Stock of the Week
NYSE Symbol: TEVA
Price as of 3/25: $50.41
The major averages have snapped back pretty well in the last week rallying 6 of 7 days. Thursday last week to Monday of this week was the best three day rally for the major averages since September. As scary as it sounds, the Middle East tensions and the earthquake in Japan have provided another buying opportunity for investors still looking to put money to work. The commodities and industrials continue to perform great. Caterpillar make a new high this week as investors speculate that Japan will need a lot of commodities and trucks to clean up the mess left behind by the earthquake and tsunami. A lot of money has poured into Japanese funds and ETFs this past week taking advantage of their worst selling off since 1987. This week, however, we'll error on the side of caution featuring a blue chip drug maker in a sector that is finally showing some life. The featured stock of the week is Teva Pharmaceuticals. The price performance of most big cap drug stocks have been awful as more and more blockbuster drugs come off patent. However the patent expiration is a positive for Teva particularly since they manufacture generic drugs. So while Teva's stock has not performed well, their earnings and sales continuing to move higher. Trading for less than 10 times earnings, Teva's stock looks attractive. One popular hedge fund manager agrees acquiring a big stake in the last quarter.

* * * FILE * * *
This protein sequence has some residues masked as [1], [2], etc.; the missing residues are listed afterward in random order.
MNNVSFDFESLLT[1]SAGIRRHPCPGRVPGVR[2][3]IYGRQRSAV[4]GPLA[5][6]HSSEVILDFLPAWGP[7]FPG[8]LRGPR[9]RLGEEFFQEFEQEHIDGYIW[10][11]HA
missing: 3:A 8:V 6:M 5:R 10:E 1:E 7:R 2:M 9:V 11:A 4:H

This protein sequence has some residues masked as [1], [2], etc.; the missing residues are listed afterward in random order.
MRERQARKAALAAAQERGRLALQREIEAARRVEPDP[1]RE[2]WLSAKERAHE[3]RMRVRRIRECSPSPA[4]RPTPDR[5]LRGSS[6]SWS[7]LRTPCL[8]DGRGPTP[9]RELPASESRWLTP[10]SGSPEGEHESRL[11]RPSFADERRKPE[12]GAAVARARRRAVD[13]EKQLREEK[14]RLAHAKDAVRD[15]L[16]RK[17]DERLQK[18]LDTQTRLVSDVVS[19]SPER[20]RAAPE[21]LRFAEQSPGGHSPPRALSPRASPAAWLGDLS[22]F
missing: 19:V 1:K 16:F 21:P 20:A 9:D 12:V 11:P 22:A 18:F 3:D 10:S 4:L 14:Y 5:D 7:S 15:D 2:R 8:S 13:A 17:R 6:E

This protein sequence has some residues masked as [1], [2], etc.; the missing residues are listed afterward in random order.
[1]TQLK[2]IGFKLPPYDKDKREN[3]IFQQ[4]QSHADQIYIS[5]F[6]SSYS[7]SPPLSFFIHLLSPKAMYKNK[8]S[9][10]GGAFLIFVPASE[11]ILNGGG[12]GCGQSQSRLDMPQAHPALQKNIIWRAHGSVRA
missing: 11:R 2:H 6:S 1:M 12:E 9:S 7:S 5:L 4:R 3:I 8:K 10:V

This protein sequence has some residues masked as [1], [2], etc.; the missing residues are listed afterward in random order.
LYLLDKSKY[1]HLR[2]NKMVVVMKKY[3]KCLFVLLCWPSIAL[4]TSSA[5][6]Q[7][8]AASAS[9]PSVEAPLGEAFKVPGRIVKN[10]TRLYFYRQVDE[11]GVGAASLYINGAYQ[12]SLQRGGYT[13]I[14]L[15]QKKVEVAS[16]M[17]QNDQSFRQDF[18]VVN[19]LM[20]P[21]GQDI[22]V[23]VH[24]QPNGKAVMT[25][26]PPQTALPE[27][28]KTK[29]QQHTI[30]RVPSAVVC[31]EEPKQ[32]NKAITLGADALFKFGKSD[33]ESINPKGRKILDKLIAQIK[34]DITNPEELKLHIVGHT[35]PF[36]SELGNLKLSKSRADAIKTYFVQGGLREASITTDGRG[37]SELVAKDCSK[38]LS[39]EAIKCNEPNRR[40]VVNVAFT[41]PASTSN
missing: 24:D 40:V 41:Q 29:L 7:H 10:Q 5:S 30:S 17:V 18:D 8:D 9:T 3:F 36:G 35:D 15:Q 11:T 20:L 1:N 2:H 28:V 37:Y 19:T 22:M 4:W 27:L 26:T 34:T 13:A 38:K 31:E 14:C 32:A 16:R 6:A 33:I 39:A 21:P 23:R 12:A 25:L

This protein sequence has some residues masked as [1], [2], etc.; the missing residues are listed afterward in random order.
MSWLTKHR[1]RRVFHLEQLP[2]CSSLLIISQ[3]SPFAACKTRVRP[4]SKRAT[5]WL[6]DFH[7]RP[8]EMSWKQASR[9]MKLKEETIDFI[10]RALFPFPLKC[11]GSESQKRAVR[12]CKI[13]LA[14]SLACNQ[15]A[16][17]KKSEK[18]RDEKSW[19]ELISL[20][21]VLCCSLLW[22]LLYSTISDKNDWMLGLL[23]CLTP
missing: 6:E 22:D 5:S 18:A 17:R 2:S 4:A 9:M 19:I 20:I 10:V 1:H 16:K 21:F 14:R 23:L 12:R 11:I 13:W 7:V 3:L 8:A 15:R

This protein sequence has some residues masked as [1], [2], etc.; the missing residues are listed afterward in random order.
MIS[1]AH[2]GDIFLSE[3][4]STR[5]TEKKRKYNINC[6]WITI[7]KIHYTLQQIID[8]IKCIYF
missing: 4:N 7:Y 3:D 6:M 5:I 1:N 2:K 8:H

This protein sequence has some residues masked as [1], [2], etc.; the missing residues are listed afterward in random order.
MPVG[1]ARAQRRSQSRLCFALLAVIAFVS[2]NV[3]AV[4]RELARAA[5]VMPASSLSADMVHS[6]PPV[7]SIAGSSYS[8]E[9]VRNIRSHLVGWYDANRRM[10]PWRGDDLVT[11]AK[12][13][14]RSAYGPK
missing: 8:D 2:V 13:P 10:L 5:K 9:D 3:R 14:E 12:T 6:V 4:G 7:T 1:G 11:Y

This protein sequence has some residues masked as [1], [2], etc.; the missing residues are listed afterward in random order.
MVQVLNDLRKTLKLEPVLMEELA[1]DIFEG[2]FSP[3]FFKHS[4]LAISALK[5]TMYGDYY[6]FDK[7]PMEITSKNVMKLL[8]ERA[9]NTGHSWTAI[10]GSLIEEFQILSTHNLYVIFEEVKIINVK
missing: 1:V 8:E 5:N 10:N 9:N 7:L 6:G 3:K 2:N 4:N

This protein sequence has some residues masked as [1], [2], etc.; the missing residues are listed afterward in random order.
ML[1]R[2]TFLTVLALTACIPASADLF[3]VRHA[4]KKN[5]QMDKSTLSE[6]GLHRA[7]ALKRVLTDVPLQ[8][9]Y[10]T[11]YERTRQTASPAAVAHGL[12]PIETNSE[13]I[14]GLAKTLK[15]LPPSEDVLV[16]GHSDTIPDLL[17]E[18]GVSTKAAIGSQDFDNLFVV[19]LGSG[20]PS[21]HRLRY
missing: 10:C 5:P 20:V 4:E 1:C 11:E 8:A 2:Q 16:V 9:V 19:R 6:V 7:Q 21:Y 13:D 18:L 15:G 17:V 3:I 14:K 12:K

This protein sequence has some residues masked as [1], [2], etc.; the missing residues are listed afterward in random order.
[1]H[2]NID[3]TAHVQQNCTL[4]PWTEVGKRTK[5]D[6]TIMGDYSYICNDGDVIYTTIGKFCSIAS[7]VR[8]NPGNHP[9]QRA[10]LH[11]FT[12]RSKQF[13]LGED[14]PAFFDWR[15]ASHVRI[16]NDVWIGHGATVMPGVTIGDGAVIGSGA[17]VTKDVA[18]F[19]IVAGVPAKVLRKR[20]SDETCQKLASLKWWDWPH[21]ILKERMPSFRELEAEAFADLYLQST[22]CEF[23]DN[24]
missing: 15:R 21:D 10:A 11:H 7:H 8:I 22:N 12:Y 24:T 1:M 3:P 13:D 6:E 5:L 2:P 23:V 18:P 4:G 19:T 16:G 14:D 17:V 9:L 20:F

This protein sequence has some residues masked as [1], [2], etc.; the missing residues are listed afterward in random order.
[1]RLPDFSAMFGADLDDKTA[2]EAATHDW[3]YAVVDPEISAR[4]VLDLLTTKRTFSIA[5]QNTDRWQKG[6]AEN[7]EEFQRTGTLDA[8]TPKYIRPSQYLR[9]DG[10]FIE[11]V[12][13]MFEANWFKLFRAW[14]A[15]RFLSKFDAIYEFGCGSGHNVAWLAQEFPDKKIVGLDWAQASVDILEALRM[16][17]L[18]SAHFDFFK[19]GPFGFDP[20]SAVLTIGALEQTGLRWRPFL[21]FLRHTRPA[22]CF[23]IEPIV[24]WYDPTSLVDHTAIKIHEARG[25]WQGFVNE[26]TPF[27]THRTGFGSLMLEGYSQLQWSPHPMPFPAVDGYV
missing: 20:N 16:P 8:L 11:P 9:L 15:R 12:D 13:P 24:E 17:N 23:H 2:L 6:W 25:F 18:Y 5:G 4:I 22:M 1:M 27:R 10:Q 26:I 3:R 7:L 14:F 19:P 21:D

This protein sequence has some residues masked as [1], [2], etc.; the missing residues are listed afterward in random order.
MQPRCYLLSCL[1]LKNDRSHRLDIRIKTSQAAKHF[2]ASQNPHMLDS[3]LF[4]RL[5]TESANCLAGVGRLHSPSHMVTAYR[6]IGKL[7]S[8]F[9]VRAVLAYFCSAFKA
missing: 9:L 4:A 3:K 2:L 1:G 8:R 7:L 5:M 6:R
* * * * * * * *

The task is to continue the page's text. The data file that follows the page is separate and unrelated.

Back in February, Teva Pharmaceutical, the world's biggest maker of generic drugs, more than doubled its' profits in the last year as the company continues to expand its European business and sales of its multiple sclerosis drug Copaxone. The Israeli based company reported a profit of $771 million, or 85 cents per share, up from $379 million, or 42 cents per share, a year ago. Excluding a variety of one-time items, Teva earned $1.25 per share, three cents less than expectations. Revenue grew 16 percent, to $4.42 billion from $3.8 billion, but less than expectations. For the full year, Teva said its profit climbed to $3.33 billion, or $3.67 per share, from $2 billion, or $2.23 per share. That was a gain of 67 percent. Revenue rose 16 percent, to $16.12 billion from $13.9 billion. Teva said sales of Copaxone, which is the most-prescribed MS drug in the world, climbed 26 percent to $938 million. Sales of Teva's drug Azilect, a treatment for Parkinson's disease, rose 27 percent to $89 million. However, the company said respiratory drug sales fell 10 percent to $254 million. Teva said its sales in North America grew 7 percent to $2.49 billion. European sales rose 43 percent to $1.32 billion after the company acquired German drugmaker Ratiopharm. The $5 billion deal closed in August. Sales in other markets rose 10 percent to $607 million. With the start of the New Year, Teva continued its international expansion. In January, Teva bought Peruvian drugmaker Corporacion Infarmasa for an undisclosed amount. Looking forward, Teva expects a profit of $4.90 to $5.20 per share in 2011, with revenue of $18.5 billion to $19 billion. Analysts expected a larger profit of $5.28 per share, on average, and $18.89 billion in revenue.
Teva's stock sold off following the earnings release and moved lower through March hopefully bottoming out around $48 a share. Currently, Teva Pharmaceuticals trades for 9.8 times earnings, 8.8 times next years' earnings, 2.7 times sales, and 2 times book value. The company also has a modest dividend yield of 1.7%, but doesn't go ex-dividend again until May. Even though the stock has not performed well in the last year, the analyst community is bullish long term. Oppenheimer reiterated a long term buy rating with a $65 price target indicating that earnings could accelerate in the second half of the year. Hedge fund manager John Paulson initiated a new position in Teva last quarter, acquiring 4.5 million shares. Teva looks like a good value in a sector that is performing better in a market that refuses to sell off.